Columnist Jeff Schapiro analyzes what the Republican-controlled legislature may do on Democratic Gov. McAuliffe's actions on April 15, new poll showing Hillary Clinton still favored in the state over potential GOP rivals, and the opposition to Domnion's planned natural gas pipeline and high power line spanning the James.
Former Virginia Gov. Bob McDonnell says in court papers that the favors he did for a wealthy businessman were routine courtesies and not part of a bribery scheme.
The onetime rising Republican star made the argument in a 54-page brief in the 4th U.S. Circuit Court of Appeals.
A three-judge panel of the court will conduct a hearing on his appeal of his public corruption convictions on May 12.
Opponents of a natural gas pipeline through Virginia are pressing Governor McAuliffe to join forces with them.
They plan to deliver more than 5,000 signatures to the Govenor today, demanding he rescind his support of the $5 billion dollar project, which he has enthusiastically termed a “game changer,” bringing jobs and tax revenues to the state, along with lower fuel costs.
Columnist Jeff Schapiro analyzes Gov. McAuliffe's pitch to Indiana business leaders concerned about the Hoosier state's new religious liberty law, the Supreme Court ruling on Virginia's congressional redistricting map, and Joe Morrissey's latest adventures.
Last year Governor Terry McAuliffe declined to be interviewed by a federal agent investigating his use of the federal EB 5 Visa Program while serving as the President of Greentech Automotive.
McAuliffe made calls to expedite the Visa approval process but denies that he received any special treatment and stressed that he was a private citizen at the time.
Under the program foreign nationals who invest $500,000 to 1 million dollars in U.S. companies and create or preserve at least 10 jobs can receive a visa.
Yesterday at the Faison School for Autism in Henrico, Governor Terry McAuliffe commemorated World Autism Awareness Day by signing the Achieving a Better Life Experience Act, also known as ABLE.
The new law will assist Virginians to set aside up to 14,000 dollars per year to cover future expenses related to a loved one’s disability.
The accounts were modeled after Virginia’s 529 college savings plans and administrators of that program will oversee the new ABLE plans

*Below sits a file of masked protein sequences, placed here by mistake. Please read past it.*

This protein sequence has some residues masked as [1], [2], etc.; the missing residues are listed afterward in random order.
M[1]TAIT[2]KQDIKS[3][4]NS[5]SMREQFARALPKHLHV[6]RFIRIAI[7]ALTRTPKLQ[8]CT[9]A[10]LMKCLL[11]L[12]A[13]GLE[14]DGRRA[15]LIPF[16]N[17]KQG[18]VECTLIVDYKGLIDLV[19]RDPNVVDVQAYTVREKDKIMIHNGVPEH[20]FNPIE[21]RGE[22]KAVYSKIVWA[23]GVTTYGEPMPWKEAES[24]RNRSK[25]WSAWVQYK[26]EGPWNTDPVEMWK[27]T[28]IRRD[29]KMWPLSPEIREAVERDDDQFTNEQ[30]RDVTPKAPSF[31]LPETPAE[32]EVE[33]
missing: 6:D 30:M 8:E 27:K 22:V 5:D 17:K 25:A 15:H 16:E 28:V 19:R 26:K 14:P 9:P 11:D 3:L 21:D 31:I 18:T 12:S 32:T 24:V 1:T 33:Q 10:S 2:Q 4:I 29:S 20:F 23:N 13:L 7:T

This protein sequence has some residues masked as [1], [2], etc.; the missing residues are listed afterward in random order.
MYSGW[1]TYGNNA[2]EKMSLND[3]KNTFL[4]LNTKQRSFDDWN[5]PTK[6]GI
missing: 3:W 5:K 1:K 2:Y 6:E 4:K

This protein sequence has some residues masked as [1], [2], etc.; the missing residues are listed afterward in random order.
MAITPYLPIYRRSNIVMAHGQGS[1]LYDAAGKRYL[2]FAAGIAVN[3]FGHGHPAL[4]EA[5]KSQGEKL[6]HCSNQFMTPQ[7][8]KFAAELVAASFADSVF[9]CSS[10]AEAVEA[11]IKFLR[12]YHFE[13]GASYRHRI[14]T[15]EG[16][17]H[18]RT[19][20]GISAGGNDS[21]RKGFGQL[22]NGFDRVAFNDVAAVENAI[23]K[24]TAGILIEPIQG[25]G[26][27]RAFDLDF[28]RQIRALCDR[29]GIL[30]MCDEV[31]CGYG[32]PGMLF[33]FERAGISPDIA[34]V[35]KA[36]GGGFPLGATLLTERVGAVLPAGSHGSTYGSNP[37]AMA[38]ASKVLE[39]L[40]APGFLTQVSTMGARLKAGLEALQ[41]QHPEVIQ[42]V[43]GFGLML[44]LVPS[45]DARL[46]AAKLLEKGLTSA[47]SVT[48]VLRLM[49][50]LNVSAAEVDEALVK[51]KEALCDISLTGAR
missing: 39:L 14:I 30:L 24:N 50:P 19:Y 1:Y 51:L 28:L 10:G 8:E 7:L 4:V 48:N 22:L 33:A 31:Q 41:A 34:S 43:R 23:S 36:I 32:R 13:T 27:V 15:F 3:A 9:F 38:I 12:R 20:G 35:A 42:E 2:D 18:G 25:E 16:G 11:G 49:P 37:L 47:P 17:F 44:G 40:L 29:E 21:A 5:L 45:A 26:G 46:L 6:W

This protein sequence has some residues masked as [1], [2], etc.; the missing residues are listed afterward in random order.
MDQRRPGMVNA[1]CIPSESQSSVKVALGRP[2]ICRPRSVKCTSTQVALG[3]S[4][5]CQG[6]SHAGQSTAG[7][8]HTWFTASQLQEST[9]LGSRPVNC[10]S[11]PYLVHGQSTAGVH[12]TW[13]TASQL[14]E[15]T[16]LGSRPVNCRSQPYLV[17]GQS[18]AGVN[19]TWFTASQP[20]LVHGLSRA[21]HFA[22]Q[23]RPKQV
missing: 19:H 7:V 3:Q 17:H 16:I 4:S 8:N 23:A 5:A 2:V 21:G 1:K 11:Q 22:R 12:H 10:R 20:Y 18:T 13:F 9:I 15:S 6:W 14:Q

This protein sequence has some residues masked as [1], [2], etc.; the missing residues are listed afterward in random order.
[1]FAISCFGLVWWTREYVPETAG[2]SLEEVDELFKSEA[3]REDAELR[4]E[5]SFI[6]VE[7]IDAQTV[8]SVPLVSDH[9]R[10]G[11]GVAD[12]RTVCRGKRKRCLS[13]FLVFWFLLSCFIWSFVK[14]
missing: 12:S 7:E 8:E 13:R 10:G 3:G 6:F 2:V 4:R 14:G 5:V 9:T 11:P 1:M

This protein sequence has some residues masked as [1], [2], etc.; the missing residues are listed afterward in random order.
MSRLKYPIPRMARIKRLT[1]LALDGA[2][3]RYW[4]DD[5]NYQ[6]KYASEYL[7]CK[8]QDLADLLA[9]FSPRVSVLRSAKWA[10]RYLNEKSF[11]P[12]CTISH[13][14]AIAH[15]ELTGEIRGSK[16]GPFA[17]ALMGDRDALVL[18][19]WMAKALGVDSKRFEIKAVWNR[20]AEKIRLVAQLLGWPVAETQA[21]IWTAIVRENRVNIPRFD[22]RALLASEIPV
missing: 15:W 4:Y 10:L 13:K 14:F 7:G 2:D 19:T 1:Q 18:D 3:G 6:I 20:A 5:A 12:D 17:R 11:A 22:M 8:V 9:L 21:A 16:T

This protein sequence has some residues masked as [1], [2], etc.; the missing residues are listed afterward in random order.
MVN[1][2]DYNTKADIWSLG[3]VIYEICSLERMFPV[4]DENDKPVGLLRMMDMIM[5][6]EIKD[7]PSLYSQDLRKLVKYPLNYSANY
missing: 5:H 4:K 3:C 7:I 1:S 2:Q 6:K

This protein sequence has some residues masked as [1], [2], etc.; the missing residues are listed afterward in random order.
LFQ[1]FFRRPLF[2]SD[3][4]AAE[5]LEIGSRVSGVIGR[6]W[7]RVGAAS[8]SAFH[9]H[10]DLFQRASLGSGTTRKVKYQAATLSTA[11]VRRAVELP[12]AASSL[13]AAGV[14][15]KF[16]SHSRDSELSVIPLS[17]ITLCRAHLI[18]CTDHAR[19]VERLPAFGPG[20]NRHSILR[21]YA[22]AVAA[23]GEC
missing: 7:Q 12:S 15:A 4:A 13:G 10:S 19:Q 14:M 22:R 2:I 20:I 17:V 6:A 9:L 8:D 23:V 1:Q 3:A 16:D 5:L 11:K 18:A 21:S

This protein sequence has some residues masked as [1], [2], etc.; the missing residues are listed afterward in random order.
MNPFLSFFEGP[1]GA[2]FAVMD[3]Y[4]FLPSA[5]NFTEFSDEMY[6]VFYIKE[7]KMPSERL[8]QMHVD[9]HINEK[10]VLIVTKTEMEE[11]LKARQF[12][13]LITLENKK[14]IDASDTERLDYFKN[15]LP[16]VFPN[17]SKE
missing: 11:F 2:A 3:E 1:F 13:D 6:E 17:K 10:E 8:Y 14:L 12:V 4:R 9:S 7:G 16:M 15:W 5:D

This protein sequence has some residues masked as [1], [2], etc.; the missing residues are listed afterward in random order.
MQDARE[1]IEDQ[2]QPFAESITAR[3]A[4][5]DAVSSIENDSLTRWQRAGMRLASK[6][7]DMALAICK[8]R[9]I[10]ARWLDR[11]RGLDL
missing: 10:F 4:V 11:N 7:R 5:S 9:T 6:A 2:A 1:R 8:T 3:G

A Virginia state senator says the state's Capitol Police have alerted him to a threat against him by the so-called Islamic State.
Senator Richard Black says police told him he was featured in a magazine published by the “Islamic State,” that lists him and others as ”the enemy.”
The Washington Post reports the magazine also featured photos of former GOP presidential hopeful Rick Santorum and CIA veteran Gary Berntsen.
Black last year sent a letter praising Syrian President Assad that was posted on Assad’s Facebook page.
A new law signed by Governor McAuliffe last week will allow judges the discretion to order non-custodial parents to pay support for severely disabled children, over the age of 18.
“Conner’s Law” is named for Conner Cummings who was diagnosed at 18 months of age with Autism. His mother Sharon launched a successful social media campaign to raise awareness of the need for the law.
Democratic Senator Barbara Favola of Arlington was one of the bill’s patrons.
The bill passed both houses unanimously.
A Henrico County circuit court judge has dismissed all four felony indictments against former Delegate Joe Morrissey for providing falsified documents to the court. The judge said the new charges were barred by the Alford plea agreement Morrissey and his attorney’s reached with prosecutors in December.
Felony charges still stand for Deidre Warren, mother of Myrna Pride, the teenager Morrissey was accused of having a sexual relationship with.
Myrna’s father Coleman Pride was angry. He yelled at Morrissey and his daughter before a group of reporters outside.
Virginia Commonwealth University is contemplating a 3% hike in tuition and fees next year.
The Board of Visitors yesterday (3/31) considered a $538 million dollar instructional budget and ways to pay for it.
Options would increase tuition and mandatory fees by either $344 or $374 dollars for in-state students.
The money would go to increased faculty compension and student financial aid, with deferred maintenance at the higher rate. Under the proposals in-state students would pay up to $12,772.